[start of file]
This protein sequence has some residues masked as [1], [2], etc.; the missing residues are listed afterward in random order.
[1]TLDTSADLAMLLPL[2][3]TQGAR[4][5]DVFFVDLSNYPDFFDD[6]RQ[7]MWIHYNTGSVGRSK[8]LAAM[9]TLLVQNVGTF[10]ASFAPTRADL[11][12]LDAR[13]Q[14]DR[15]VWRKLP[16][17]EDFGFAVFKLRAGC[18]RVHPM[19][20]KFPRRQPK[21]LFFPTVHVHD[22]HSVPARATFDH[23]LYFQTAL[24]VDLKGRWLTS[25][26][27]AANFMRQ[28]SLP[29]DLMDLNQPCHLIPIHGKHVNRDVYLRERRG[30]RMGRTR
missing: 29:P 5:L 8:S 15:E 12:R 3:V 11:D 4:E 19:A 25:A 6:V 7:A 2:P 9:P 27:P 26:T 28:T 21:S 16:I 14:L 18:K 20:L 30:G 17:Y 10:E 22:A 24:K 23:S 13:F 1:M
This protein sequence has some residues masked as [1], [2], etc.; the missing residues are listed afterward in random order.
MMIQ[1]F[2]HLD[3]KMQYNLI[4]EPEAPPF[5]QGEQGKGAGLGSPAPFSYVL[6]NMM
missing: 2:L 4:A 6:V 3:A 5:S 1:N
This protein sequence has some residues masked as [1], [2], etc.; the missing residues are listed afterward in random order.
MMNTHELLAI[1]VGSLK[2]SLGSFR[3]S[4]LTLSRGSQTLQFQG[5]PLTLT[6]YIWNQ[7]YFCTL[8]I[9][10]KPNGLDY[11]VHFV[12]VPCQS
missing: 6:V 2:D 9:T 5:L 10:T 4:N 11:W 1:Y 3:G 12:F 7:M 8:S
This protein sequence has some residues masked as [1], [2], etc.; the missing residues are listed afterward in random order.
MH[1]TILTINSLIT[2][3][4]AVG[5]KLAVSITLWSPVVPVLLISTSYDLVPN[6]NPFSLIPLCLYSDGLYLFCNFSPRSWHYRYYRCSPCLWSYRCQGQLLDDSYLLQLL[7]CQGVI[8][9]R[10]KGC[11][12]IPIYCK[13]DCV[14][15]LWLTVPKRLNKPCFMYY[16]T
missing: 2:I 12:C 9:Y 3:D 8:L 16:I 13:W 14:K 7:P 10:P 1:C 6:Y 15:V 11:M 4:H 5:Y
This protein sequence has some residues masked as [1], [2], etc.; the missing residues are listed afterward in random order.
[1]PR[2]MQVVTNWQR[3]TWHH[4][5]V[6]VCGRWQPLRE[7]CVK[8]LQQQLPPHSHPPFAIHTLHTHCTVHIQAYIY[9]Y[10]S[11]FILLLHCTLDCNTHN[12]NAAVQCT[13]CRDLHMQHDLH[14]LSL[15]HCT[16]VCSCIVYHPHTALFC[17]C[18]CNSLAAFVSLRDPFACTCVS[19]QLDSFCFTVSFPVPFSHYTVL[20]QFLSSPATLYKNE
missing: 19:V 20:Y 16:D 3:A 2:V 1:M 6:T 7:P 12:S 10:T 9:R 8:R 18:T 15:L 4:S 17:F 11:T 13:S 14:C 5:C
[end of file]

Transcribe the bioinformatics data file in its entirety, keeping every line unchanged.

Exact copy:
This protein sequence has some residues masked as [1], [2], etc.; the missing residues are listed afterward in random order.
[1]TLDTSADLAMLLPL[2][3]TQGAR[4][5]DVFFVDLSNYPDFFDD[6]RQ[7]MWIHYNTGSVGRSK[8]LAAM[9]TLLVQNVGTF[10]ASFAPTRADL[11][12]LDAR[13]Q[14]DR[15]VWRKLP[16][17]EDFGFAVFKLRAGC[18]RVHPM[19][20]KFPRRQPK[21]LFFPTVHVHD[22]HSVPARATFDH[23]LYFQTAL[24]VDLKGRWLTS[25][26][27]AANFMRQ[28]SLP[29]DLMDLNQPCHLIPIHGKHVNRDVYLRERRG[30]RMGRTR
missing: 29:P 5:L 8:S 15:E 12:R 3:V 11:D 4:E 19:A 25:A 6:V 7:A 2:P 9:P 27:P 26:T 28:T 21:S 16:I 14:L 18:K 20:L 30:G 17:Y 10:E 22:A 24:K 23:S 13:F 1:M
This protein sequence has some residues masked as [1], [2], etc.; the missing residues are listed afterward in random order.
MMIQ[1]F[2]HLD[3]KMQYNLI[4]EPEAPPF[5]QGEQGKGAGLGSPAPFSYVL[6]NMM
missing: 2:L 4:A 6:V 3:A 5:S 1:N
This protein sequence has some residues masked as [1], [2], etc.; the missing residues are listed afterward in random order.
MMNTHELLAI[1]VGSLK[2]SLGSFR[3]S[4]LTLSRGSQTLQFQG[5]PLTLT[6]YIWNQ[7]YFCTL[8]I[9][10]KPNGLDY[11]VHFV[12]VPCQS
missing: 6:V 2:D 9:T 5:L 10:T 4:N 11:W 1:Y 3:G 12:F 7:M 8:S
This protein sequence has some residues masked as [1], [2], etc.; the missing residues are listed afterward in random order.
MH[1]TILTINSLIT[2][3][4]AVG[5]KLAVSITLWSPVVPVLLISTSYDLVPN[6]NPFSLIPLCLYSDGLYLFCNFSPRSWHYRYYRCSPCLWSYRCQGQLLDDSYLLQLL[7]CQGVI[8][9]R[10]KGC[11][12]IPIYCK[13]DCV[14][15]LWLTVPKRLNKPCFMYY[16]T
missing: 2:I 12:C 9:Y 3:D 8:L 16:I 13:W 14:K 7:P 10:P 1:C 6:Y 15:V 11:M 4:H 5:Y
This protein sequence has some residues masked as [1], [2], etc.; the missing residues are listed afterward in random order.
[1]PR[2]MQVVTNWQR[3]TWHH[4][5]V[6]VCGRWQPLRE[7]CVK[8]LQQQLPPHSHPPFAIHTLHTHCTVHIQAYIY[9]Y[10]S[11]FILLLHCTLDCNTHN[12]NAAVQCT[13]CRDLHMQHDLH[14]LSL[15]HCT[16]VCSCIVYHPHTALFC[17]C[18]CNSLAAFVSLRDPFACTCVS[19]QLDSFCFTVSFPVPFSHYTVL[20]QFLSSPATLYKNE
missing: 19:V 20:Y 16:D 3:A 2:V 1:M 6:T 7:P 12:S 10:T 9:R 8:R 18:T 15:L 4:S 17:F 11:T 13:S 14:C 5:C